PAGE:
derived from our reason and senses does not deceive us - which is why
we evolutionists do discount creationism in the form here propagated.
Credo quia absurdum est is a credo, but not a Jewish credo.

The real debate really isn't about evolution versus creationism - no
serious scientist doubts that, using standard scientific criteria, the
basic tenet of evolution has been proven beyond a reasonable doubt (the
debate, which exists, is about different models and details - and this
debate has been distorted by the creationists - and regardless of one's
perspective, intellectual honesty is needed) - nor about acceptance or
rejection of the mesora - but rather about our understanding about what
the mesora teaches us about hashem and his relationship to the world. From
a purely logical standpoint, the creation of a world fully formed,
made to appear much older than it is is something that can not be
disproven - nor can it be disproven that we were created yesterday -
but either statment implies something about the nature of hashem that
we find objectionable. There is nothing logically contradictory about
someone playing a cosmic joke on us - but it violates our understandin!
g of hashem, derived from the mesora, to think of him in this light

this is related to the debate between rambam and other rishonim whether
multiplying miracles testifies to hashem's power or actually denigrates
him - a fundamental difference in understanding in the role the mesora
recognizes for evidence derived by our reason and senses.

Meir Shinnar

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Date: Tue, 10 Aug 2004 08:41:32 +0200
From: S Goldstein <goldstin@netvision.net.il>

>Actually, it's interesting to note the differing responses of Rambam
>vs. Rav Svei, shlita and, libadel mei'chaim l'chaim, Rav Pam zt"l. The
>former was greatly saddened by people who learn this way[fantastic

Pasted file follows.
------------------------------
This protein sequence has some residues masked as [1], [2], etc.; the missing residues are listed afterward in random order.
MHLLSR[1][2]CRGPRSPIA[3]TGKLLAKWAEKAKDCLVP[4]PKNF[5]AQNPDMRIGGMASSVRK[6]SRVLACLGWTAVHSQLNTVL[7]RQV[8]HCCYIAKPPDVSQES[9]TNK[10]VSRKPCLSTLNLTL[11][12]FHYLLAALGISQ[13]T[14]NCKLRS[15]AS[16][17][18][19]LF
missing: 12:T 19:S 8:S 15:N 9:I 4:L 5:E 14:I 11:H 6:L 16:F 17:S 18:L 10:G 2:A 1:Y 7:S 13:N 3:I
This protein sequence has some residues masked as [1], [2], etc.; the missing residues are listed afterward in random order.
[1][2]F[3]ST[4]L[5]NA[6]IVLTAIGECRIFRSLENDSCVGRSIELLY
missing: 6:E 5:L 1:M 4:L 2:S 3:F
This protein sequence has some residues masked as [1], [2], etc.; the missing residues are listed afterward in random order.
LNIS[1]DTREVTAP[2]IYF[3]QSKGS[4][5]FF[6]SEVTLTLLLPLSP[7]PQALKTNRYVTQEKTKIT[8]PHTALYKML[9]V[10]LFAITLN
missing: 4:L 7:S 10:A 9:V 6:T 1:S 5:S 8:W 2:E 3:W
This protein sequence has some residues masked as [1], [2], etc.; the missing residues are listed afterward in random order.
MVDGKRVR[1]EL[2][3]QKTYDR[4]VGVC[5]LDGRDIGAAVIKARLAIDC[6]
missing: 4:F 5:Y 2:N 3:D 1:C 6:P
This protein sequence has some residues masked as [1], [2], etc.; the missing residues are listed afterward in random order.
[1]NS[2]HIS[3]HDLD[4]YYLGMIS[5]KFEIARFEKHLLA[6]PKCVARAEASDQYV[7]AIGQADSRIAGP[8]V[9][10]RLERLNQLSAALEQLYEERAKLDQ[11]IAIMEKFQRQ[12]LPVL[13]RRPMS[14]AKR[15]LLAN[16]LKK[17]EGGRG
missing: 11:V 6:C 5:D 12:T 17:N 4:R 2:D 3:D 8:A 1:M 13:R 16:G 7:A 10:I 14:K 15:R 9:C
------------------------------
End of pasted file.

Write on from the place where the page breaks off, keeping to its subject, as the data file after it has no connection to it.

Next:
>medrashim as pshat], while the latter were merely amused!

i think you missed pshat. they laughed at the vivid portrayal of the
impossibility of accepting this medrash as literal. they were not
responding to those who DO learn this medrash as pshat. maybe an
apology is in order.

shlomo goldstein

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Date: Tue, 10 Aug 2004 01:37:26 -0400
From: "mpress" <mpress@ix.netcom.com>
Re: scientists and religion

R. Eli Turkel wrote
> I find this post very deceiving. While there are scientists who are anti
> religious I have heard enough high level scientists who do indeed believe
> in G-d and many more who leave the question open. The extremists quoted
> above are certain not the typical scientist

R. Eli is not quite right. Polls of scientists tend to show that there
is no "typical scientist" but that life scientists tend to deny God's
role in creation or his very existence whereas physical scientists are
more likely to believe in a God who creates.


M. Press, Ph.D.
Professor of Psychology and Chair, Touro College
mpress@ix.netcom.com or melechp@touro.edu

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Date: Tue, 10 Aug 2004 02:21:20 EDT
From: T613K@aol.com
Re: Evolution and Creationism